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New England White , Stephen Carter (640 pages, Vintage, $14.95) This follow-up to Carter's The Emperor of Ocean Park inhabits the same black upper-crust milieu, making it a legal/academic thriller perfect for poolside page-turning.

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Nonfiction:

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Lopsided: How Having Breast Cancer Can Be Really Distracting , Meredith Norton (224 pages, Viking, $24.95) Rarely is a memoir of illness this funny, and rarer still is the story told of a black woman with breast cancer (despite black women bearing a great risk of contracting the disease). Norton's debut makes one hope for more work, focusing on her healthy, post-cancer life.

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Ralph Ellison: A Biography , Arnold Rampersad (704 pages, Vintage Paperback, $17.95) In this masterful life story of one of black America's best writers, Stanford don Rampersad brings to bear all his lit-crit brilliance and an enormous sensitivity toward his often irascible subject.

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Slavery by Another Name: The Re-Enslavement of Black Americans from the Civil War to World War II , Douglas A. Blackmon (480 pages, Doubleday, $29.95)If both David Levering Lewis and Charles Ogletree tell you, in their blurbs, that something should be "required reading," you better take notice. Yeah, it's not a beach book (unless you're trying to attract the attention of any wandering black Harvard law students while cooling off at Walden Pond), but if you take American history seriously, this is one you can't ignore.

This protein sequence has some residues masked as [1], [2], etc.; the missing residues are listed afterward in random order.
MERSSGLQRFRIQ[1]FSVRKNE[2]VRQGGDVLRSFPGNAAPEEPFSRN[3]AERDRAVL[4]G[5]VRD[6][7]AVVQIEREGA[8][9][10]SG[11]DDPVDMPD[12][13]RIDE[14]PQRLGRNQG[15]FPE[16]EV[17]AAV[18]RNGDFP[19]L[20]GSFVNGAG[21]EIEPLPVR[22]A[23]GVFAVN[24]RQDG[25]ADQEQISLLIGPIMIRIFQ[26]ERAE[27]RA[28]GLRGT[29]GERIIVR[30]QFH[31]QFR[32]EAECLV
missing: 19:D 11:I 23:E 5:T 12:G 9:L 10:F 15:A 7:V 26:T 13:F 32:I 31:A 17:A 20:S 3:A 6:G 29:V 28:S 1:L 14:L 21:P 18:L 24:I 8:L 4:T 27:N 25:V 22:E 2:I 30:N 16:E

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Medical Apartheid: The Dark History of Medical Experimentation on Black Americans from Colonial Times to the Present , Harriet M. Washington (528 pages, Harlem Moon, $15.95)Another book to outrage, not comfort, but it's a history nobody can afford to forget, especially if this year's election continues to touch on race and memory (and health care).

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All Things Must Fight to Live, Bryan Mealer (320 pages, Bloomsbury, $24.99) Mealer, an AP reporter based in Kinshasa, has produced a stunning picture of Congo, a country of great beauty that has endured more than a decade of Africa's most destructive war.


And the winners are


The history of the Pulitzer Prize is illustrious, it is grand, and it is very, very white. This year's winners in fiction and poetry are both brilliant, young and of color. Each has produced a book not just for this summer's reading list, but for your lifetime list.

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The Brief Wondrous Life of Oscar Wao, Junot Diaz (352 pages, Riverhead, $24.95) An exhilarating, hilarious, heartbreaking tale of a Dominican "ghetto nerd" making his way through.

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Native Guard, Natasha Tretheway (64 pages, Houghton Mifflin, $22) The poet confronts history, both personal and public, and the whole tangled universe that is The South.

Kate Tuttle is a writer and editor outside Boston.